[haiku-development] Re: Key roles vs. key label in menus

  • From: "kirilla@xxxxxxxxxx" <jonas@xxxxxxxxxxx>
  • To: "haiku-development@xxxxxxxxxxxxx" <haiku-development@xxxxxxxxxxxxx>
  • Date: Mon, 9 Apr 2012 18:50:12 +0200

On 9 apr 2012, at 10:58, Humdinger wrote:
> I have to admit that I didn't follow these threads on AltGr and key 
> roles too closely. 
> So, feel free to ignore the following. :)

+1. Coming back from a week of vacation that 90+ posts thread 
got binned. 

Post-scriptum: There's probably no silver bullet in my haystack
reply, but feel free to grep it.

> See this mockup for a "Set modifier keys" panel:
> http://imagebin.org/207296

What OS X does:

Modifier Keys

part of the Keyboard preflet

- OS X doesn't, AFAIK, allow remapping of keys aside from a shortlist
of  modifier keys.

- When remapping modifiers in OS X (e.g. swapping control and 
command, ^ and ⌘) the menus still sport the clover symbol.

- The keyboard layout appears to be auto detected ("Swedish Pro")
and is selected in the list of "Input Sources" available in one of 
the tabs of the  "Language & Text" preflet.


- There is, IIRC, an install-time dialog asking the user a few simple 
questions about the keyboard if one has connected a keyboard 
that OS X doesn't know how to auto detect.


- OS X is simple and usable. Haiku, somewhat less.

- Haiku should try to detect locale properties of connected devices.

- When input  device locale (keymap) detection is not possible Haiku
should offer sufficient configurability.

- The userfacing preferences should focus on ease of use and sane
configurability, similar to that of OS X's Modifier Keys preflet.

(Haiku's key remapping feature approaches that of a keymap editor.
Should it be broken out and perfected as an editor instead?)

- The first priority of Haiku should be to mimic overall keyboard 
conventions. In other words: respect common user expectations.
Common, cross-platform conventions. Stuff people expect.

If it is common for users of a certain locale to expect the pressing of 
Alt-Gr + S to result in a german ß, it should happen also in Haiku.
To deviate from this is to shoot oneself in the foot.

- Seconday priority would be to mimic the present keyboard(s) 
physical appearance, set of keys, layout, keycaps.

For menu option shortcut legends it should be possible (in spite
of key remapping, I think) to offer two legend sets:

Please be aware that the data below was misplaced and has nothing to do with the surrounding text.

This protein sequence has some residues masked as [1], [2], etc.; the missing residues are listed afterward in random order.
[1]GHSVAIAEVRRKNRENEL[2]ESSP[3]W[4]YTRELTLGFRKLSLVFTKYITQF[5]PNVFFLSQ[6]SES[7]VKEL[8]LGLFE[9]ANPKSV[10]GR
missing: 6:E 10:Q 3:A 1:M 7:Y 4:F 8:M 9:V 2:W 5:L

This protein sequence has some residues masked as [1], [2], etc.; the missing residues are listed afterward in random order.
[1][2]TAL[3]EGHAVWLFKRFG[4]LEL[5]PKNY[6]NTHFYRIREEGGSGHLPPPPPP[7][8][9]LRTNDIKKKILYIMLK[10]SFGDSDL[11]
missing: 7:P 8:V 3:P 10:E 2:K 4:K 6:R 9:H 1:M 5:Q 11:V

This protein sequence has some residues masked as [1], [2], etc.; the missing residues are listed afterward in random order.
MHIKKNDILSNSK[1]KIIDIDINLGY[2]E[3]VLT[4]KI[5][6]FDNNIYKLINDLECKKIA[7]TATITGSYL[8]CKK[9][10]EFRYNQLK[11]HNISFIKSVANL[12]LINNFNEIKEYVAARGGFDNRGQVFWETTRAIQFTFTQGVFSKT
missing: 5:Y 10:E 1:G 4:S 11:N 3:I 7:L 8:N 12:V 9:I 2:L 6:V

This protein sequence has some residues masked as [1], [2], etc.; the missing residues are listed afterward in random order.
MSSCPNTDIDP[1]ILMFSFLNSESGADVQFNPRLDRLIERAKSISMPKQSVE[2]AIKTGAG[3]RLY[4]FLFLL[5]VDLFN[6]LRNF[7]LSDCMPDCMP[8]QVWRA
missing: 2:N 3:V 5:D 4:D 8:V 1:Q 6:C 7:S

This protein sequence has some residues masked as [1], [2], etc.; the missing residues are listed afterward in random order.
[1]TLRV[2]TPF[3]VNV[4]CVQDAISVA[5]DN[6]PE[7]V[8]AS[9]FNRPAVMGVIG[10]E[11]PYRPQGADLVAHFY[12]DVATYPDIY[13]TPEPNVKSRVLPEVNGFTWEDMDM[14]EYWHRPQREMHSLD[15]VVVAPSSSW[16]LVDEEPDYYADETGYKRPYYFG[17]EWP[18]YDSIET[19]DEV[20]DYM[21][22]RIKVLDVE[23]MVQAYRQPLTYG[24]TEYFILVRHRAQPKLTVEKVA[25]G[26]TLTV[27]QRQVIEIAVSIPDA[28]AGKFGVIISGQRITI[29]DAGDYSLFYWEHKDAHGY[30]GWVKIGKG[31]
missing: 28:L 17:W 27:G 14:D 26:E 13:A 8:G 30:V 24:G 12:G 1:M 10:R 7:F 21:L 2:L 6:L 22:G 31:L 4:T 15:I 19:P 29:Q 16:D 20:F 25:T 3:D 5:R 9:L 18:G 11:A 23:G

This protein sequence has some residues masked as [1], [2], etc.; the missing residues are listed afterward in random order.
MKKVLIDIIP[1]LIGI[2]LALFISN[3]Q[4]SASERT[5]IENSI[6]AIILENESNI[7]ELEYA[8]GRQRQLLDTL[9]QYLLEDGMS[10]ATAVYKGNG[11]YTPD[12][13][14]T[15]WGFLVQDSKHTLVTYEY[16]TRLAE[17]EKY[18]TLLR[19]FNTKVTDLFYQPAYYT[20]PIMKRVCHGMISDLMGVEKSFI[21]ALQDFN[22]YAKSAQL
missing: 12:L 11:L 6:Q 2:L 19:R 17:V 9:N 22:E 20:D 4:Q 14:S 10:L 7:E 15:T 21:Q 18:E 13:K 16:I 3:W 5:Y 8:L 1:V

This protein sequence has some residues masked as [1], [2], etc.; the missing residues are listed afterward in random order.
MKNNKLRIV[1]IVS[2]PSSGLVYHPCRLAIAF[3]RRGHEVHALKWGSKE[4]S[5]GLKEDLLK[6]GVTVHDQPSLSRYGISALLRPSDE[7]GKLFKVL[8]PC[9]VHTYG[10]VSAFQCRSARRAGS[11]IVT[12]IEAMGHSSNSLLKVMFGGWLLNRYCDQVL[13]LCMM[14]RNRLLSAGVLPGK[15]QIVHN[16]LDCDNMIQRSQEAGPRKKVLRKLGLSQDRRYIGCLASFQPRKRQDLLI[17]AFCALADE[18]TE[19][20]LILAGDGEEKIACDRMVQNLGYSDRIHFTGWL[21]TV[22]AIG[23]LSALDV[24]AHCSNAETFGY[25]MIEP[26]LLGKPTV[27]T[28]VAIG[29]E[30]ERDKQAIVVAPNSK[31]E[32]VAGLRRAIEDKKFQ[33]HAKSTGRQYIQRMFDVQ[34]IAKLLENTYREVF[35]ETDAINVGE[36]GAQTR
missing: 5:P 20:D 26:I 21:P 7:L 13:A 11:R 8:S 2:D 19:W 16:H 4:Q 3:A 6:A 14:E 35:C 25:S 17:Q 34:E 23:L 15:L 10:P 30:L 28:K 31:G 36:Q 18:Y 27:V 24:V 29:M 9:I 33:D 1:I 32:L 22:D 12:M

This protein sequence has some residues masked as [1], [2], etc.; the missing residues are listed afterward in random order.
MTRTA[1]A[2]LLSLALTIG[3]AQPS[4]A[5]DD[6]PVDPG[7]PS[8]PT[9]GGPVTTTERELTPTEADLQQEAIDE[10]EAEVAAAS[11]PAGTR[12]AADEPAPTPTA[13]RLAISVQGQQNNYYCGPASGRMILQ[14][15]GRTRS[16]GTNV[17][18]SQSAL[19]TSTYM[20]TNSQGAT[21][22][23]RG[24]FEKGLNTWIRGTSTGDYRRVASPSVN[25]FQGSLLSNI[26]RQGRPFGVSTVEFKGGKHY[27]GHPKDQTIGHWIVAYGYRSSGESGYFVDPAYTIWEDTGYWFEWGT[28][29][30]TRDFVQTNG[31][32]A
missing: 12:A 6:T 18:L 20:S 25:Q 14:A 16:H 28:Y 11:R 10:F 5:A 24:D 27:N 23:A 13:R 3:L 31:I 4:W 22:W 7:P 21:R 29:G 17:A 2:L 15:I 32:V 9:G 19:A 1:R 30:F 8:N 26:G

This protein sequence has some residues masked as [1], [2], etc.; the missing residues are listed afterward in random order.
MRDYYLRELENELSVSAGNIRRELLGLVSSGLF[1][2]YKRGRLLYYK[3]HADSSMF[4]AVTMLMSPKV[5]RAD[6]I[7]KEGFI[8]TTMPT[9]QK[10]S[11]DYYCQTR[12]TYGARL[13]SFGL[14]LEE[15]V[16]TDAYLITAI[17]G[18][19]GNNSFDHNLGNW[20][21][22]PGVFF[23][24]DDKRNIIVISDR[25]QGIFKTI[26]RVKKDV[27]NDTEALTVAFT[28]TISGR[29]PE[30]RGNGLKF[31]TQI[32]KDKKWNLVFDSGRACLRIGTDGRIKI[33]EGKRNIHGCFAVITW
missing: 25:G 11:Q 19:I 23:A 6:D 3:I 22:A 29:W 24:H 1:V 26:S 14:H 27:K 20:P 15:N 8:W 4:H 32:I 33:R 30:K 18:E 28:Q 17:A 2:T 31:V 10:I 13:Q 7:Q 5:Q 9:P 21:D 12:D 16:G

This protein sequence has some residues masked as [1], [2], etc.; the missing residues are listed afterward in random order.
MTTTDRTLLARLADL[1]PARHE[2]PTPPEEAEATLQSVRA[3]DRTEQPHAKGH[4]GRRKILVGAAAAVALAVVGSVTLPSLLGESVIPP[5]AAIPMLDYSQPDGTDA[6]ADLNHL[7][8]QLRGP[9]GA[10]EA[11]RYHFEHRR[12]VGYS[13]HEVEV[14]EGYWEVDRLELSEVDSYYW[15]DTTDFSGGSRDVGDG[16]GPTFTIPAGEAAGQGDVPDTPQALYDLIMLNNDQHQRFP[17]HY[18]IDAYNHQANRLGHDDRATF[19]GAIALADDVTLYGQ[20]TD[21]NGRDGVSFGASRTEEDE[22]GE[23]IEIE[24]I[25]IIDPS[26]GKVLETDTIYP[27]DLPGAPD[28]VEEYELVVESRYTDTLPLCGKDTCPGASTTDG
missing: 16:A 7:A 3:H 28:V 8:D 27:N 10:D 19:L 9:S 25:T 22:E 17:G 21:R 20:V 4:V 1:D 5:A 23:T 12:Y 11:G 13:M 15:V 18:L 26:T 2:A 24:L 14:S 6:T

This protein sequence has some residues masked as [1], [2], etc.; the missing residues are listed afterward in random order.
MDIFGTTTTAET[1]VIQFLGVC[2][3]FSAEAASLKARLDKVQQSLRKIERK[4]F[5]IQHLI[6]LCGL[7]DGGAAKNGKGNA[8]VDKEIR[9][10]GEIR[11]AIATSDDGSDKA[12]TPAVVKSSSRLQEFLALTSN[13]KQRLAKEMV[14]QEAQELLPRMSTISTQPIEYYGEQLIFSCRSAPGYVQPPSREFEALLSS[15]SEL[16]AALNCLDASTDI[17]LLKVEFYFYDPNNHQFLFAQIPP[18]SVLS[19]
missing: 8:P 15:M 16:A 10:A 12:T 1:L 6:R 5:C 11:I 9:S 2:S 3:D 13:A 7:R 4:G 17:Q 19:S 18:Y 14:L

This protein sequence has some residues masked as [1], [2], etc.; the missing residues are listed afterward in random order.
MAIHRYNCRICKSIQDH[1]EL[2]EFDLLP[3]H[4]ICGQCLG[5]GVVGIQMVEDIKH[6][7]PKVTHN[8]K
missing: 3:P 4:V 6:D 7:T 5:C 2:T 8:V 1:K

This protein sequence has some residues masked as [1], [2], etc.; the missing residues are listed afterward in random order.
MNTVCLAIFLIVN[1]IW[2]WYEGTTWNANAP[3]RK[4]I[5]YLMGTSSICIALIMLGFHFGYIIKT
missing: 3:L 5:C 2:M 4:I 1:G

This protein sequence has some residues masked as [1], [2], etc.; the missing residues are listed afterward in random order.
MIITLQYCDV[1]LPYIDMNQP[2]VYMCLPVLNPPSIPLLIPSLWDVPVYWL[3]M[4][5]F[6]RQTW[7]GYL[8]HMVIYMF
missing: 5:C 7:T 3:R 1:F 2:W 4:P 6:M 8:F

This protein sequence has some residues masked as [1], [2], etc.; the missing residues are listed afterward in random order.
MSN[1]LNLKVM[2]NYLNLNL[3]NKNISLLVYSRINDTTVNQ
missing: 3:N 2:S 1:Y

- PC (ctrl, alt, cmd, ... ?)
- Mac (^ ⌥ ⌘)

If that isn't doable for some reason, one could IMO do a lot worse than
going with the Mac symbols, as key roles. (Ideally mapped by default
to exactly those physical keys when using a Mac keyboard.)

There may be need for a Mac-like shortcut legend for the Alt-Gr key,
since it's not unthinkable to have apps use it as shortcut modifier
in locales where Alt-Gr is a common keymap option. (Probably not
a good idea, but still.)


- Mac and PC keyboards: 2 dissimilar keymaps
- Mac, Windows and Haiku/PC keyboard: 3 dissimilar keymaps
- Mac, Windows, Haiku/PC keyb, Haiku/Mac keyb: 4 dissimilar keymaps

I use a Mac keyboard with my Haiku PC, to standardize on some 
resemblance of order, but it breaks down with Haiku, and switching
between 4 dissimilar keymaps is horribly unfriendly.

(I think Haiku's Mac keymaps are broken. Pressing the clover key shows
up in Haikus Keymap preferences as alt being pressed. There are also 
issues with <> and §°. I should file a bug report.)

I think Haiku applies PC key locations to Mac keyboards, where a lot of
characters reside in other places, making it a larger issue than merely 
that of swapping the modifier keys. It's similar, mentally, to finding myself 
with a US keymap on my Swedish keyboard, but more severe.

I don't care so much about the choice of bitmaps, symbols or text in the 
shortcut legends on the menu options, but I do care very much about 
the keyboards working reasonably uniformly, regardless of what system
I'm interfacing, being true to the keyboards physical appearance and
working reasonably the same across different operating systems.

(I hindsight I think Be was wrong to go for Alt as the command key on PC
keyboards. They failed to understand the significance of Alt-Gr in the 
european markets, and never got around to fixing it properly.)


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